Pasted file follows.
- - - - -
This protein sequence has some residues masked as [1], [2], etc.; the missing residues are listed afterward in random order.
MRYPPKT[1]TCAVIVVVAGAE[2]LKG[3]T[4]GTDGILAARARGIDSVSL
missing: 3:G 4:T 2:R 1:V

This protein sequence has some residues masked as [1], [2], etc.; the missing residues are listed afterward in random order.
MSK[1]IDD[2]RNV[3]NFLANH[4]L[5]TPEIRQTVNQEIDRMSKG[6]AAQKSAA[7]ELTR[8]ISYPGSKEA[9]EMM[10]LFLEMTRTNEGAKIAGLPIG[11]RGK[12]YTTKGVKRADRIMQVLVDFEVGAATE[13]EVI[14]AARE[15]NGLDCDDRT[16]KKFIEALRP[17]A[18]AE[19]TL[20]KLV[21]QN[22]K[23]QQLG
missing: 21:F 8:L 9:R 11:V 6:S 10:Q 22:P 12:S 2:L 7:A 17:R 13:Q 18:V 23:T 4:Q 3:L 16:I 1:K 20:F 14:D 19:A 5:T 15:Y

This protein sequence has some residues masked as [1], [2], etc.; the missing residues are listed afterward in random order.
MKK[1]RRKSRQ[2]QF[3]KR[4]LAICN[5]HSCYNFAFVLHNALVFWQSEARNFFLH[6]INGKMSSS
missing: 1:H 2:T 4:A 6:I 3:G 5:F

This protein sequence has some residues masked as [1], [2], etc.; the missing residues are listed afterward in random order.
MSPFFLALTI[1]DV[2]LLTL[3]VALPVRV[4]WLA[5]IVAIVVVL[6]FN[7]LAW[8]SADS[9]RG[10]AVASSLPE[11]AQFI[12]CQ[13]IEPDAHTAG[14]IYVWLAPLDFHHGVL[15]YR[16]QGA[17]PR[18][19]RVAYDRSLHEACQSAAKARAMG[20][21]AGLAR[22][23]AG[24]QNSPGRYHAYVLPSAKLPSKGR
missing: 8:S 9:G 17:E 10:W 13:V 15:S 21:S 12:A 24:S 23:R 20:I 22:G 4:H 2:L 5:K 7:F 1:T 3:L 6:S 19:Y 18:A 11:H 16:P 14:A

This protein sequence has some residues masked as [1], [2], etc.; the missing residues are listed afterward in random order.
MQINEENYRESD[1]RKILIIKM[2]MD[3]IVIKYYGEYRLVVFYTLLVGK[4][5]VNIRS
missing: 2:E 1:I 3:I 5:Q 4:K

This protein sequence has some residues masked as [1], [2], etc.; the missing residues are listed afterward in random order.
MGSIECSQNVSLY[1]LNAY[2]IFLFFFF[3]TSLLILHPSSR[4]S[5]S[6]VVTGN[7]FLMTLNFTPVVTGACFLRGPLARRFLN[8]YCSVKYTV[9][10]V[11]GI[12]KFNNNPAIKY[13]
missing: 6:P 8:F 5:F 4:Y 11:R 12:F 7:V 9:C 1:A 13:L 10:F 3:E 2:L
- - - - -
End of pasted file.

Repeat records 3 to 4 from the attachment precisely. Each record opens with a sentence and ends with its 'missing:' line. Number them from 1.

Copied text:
This protein sequence has some residues masked as [1], [2], etc.; the missing residues are listed afterward in random order.
MKK[1]RRKSRQ[2]QF[3]KR[4]LAICN[5]HSCYNFAFVLHNALVFWQSEARNFFLH[6]INGKMSSS
missing: 1:H 2:T 4:A 6:I 3:G 5:F

This protein sequence has some residues masked as [1], [2], etc.; the missing residues are listed afterward in random order.
MSPFFLALTI[1]DV[2]LLTL[3]VALPVRV[4]WLA[5]IVAIVVVL[6]FN[7]LAW[8]SADS[9]RG[10]AVASSLPE[11]AQFI[12]CQ[13]IEPDAHTAG[14]IYVWLAPLDFHHGVL[15]YR[16]QGA[17]PR[18][19]RVAYDRSLHEACQSAAKARAMG[20][21]AGLAR[22][23]AG[24]QNSPGRYHAYVLPSAKLPSKGR
missing: 8:S 9:G 17:E 10:W 13:V 15:S 21:S 12:A 24:S 23:R 20:I 22:G 4:H 2:L 5:K 7:F 1:T 3:L 6:S 19:Y 18:A 11:H 16:P 14:A